Quick Takes: K-pop refugee Wonho finds a safe haven on ‘Love Synonym #2’

Love Synonym #2: Right for Us, Wonho

It’s no secret that K-pop artists, at least the successful ones, live and work in a high-pressure environment where every part of their lives is dissected along the way. Vocalist Wonho was a star in group Monsta X before being forced out in 2019 following allegations of financial mismanagement and drug—marijuana—use. He was cleared of all allegations in March 2020, and then returned to music with a vengeance in September on his first solo mini album, Love Synonym #1: Right for Me. That record showed his mastery of K-pop and also Anglo-centric pop music (and quickly climbed numerous charts). Now Wonho is back again with Love Synonym #2: Right for Us.

Love Synonym #2: Right for Us
Highline Entertainment, Feb. 26

The eight new tracks on the new record hop around from guitar-led pop to balladry. His comfort with singing in English, as well as the mastering and production on the album, seem like a direct attempt to wow English-speaking audiences, and he succeeds. These songs aren’t a glitchy, modern take on retro American pop, but land evenly in 2021.

A ringing guitar leads the melody on album opener “Lose” before a beefy bass line breaks through and cranks the pace. There’s some violin playing in the background, and then some muted alt-rock guitar strumming. For a few seconds, it sounds like disco, but then the song quickly morphs. The song has a cool self-modulated vocal on the word “why” that recalls Duran Duran’s “The Reflex.” Wonho sings part of the song in English, but for those who want to understand the other part, there’s an all-English version at the end that would fit right at home inside American dance clubs and rock halls.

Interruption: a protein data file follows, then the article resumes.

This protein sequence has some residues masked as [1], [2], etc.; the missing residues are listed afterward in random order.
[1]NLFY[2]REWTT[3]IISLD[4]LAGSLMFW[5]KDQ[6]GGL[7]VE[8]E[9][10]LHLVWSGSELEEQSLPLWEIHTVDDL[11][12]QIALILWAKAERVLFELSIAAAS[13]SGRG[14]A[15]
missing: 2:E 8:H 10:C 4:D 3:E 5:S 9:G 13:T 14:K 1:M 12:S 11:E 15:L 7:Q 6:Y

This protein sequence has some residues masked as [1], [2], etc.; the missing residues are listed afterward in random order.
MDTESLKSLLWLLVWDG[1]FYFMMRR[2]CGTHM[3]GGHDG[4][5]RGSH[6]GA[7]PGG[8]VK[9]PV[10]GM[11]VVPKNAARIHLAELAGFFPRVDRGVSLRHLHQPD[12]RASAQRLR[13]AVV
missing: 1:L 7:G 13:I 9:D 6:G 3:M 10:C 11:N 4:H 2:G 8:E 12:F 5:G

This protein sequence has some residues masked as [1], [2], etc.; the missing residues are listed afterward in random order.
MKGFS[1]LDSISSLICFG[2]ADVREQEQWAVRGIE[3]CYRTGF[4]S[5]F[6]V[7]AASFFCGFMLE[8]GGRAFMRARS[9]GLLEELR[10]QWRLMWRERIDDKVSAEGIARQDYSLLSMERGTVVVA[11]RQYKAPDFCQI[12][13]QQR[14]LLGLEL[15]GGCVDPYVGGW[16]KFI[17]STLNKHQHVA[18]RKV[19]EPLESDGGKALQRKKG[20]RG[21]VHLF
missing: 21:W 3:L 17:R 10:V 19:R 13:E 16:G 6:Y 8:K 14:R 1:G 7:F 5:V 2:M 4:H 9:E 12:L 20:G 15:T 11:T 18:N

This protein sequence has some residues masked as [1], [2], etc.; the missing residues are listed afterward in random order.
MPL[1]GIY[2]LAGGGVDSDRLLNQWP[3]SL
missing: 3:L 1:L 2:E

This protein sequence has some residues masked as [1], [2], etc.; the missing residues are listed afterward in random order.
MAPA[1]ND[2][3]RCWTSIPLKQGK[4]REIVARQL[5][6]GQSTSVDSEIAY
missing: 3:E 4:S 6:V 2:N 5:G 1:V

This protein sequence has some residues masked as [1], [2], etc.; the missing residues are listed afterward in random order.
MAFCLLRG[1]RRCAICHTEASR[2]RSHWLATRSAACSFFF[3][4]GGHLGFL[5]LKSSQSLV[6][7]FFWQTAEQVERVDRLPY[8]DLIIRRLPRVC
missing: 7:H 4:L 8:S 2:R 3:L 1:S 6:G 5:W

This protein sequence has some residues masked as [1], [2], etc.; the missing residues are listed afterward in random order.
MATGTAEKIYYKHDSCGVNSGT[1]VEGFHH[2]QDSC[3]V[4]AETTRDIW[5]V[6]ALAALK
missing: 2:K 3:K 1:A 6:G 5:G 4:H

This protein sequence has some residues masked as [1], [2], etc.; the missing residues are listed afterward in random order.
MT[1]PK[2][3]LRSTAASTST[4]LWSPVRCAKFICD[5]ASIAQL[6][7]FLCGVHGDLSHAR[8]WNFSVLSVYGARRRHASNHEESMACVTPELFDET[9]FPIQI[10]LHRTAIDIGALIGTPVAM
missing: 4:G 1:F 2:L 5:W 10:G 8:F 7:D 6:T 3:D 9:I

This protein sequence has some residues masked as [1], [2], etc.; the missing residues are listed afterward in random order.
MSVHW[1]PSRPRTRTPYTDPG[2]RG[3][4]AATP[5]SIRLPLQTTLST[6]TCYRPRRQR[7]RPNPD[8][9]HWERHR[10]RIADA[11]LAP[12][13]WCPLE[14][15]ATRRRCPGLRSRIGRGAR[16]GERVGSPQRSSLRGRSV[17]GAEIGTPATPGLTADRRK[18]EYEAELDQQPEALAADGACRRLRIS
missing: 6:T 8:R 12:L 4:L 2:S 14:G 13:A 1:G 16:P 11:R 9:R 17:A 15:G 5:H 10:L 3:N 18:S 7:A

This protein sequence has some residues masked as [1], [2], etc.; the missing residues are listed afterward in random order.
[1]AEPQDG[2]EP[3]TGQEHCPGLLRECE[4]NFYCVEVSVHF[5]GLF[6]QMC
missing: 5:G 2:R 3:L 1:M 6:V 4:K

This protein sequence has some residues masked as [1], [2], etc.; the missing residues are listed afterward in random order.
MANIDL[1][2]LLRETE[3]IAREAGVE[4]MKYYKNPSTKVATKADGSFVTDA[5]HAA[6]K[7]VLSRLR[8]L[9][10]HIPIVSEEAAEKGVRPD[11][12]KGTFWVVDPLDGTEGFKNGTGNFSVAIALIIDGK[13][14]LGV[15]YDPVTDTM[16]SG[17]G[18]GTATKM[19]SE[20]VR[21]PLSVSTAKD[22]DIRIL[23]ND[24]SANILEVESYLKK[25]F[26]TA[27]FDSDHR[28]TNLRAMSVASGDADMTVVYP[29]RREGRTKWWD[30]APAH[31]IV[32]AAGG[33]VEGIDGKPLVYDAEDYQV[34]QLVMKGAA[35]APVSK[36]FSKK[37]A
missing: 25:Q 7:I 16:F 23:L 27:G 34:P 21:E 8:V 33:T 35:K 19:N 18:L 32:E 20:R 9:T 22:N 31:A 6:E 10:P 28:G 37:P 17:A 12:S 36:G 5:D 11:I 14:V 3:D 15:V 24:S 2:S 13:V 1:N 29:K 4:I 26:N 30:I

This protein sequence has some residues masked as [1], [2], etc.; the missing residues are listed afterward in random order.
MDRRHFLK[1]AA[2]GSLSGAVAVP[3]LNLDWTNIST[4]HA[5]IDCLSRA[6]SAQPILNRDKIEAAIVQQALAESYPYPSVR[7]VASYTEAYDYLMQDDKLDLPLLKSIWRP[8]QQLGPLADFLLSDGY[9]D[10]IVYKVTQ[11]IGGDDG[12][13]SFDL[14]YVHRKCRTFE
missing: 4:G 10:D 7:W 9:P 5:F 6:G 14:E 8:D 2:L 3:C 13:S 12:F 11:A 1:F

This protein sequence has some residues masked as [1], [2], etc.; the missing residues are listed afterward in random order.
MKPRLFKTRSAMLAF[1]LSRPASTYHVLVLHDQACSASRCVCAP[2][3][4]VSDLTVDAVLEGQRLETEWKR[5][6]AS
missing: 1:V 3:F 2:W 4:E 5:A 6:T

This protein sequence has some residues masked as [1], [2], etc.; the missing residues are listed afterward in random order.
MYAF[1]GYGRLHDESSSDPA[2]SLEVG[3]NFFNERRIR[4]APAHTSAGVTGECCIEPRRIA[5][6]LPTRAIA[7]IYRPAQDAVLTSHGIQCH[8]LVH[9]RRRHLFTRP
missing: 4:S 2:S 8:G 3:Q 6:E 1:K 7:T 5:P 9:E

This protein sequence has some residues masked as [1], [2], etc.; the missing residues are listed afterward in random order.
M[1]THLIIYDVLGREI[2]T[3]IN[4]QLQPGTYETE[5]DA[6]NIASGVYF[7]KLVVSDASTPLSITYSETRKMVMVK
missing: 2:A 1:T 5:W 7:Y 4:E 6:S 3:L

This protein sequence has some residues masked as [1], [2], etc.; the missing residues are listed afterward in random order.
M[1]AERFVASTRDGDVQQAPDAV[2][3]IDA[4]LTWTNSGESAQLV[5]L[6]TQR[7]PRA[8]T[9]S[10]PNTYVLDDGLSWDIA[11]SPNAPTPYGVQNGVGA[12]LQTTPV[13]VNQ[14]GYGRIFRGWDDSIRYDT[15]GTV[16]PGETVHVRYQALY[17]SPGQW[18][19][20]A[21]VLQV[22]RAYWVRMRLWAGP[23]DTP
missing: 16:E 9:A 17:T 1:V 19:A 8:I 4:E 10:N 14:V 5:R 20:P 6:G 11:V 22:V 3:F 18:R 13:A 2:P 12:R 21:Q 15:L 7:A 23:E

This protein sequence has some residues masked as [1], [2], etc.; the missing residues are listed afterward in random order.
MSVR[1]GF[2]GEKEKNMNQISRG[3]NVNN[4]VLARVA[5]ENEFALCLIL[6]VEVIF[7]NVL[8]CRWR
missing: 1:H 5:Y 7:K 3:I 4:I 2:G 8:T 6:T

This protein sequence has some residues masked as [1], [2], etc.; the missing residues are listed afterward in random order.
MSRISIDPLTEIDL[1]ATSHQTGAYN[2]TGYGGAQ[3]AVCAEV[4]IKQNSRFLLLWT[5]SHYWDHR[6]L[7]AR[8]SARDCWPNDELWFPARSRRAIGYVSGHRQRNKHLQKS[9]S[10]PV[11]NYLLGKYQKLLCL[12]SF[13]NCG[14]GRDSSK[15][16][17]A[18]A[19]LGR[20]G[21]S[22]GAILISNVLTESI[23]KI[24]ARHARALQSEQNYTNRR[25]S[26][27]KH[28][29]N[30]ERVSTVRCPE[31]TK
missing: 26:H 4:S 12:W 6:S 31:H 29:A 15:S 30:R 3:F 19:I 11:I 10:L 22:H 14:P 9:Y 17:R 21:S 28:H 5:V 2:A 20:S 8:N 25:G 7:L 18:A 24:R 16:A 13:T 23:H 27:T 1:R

Ballads “Devil” and “FLASH” rely more on Wonho’s falsetto, though the latter also features some sensual rapping. “Devil” has some moody synths. Both sound like Western R&B tunes and neither is a highlight of the record, per se, but are successful in adding variety to the complete work. They allow songs like “BEST SHOT” to pop out of the gate with their funky bass lines and glassy hi-hat strikes.

A feature by Kiiara on “Ain’t About You” is a surprising addition, and the duet between the two is the record’s highlight. Starting with a wobbly intro, Wonho persists, “I just need some space!/ It’s not you it’s me!” Kiiara, meanwhile, is breaking up with her own lover: “I wish I could stroke your big ego/ But sorry, not tonight/ Or ever.” Ouch. It’s funny, and by not taking itself too seriously, the music commands your attention.

In the middle of the album sits “WENEED,” a slow-burning sensual jam akin to Savage Garden. The song has a little bit of everything by Wonho, tying a ribbon around the entire project. If you’re looking for a general sense of where Wonho is headed, listen to this one a few times. From the strong lovelorn lyricism to arrangements and production, it’s all there.

Follow editor Roman Gokhman at Twitter.com/RomiTheWriter.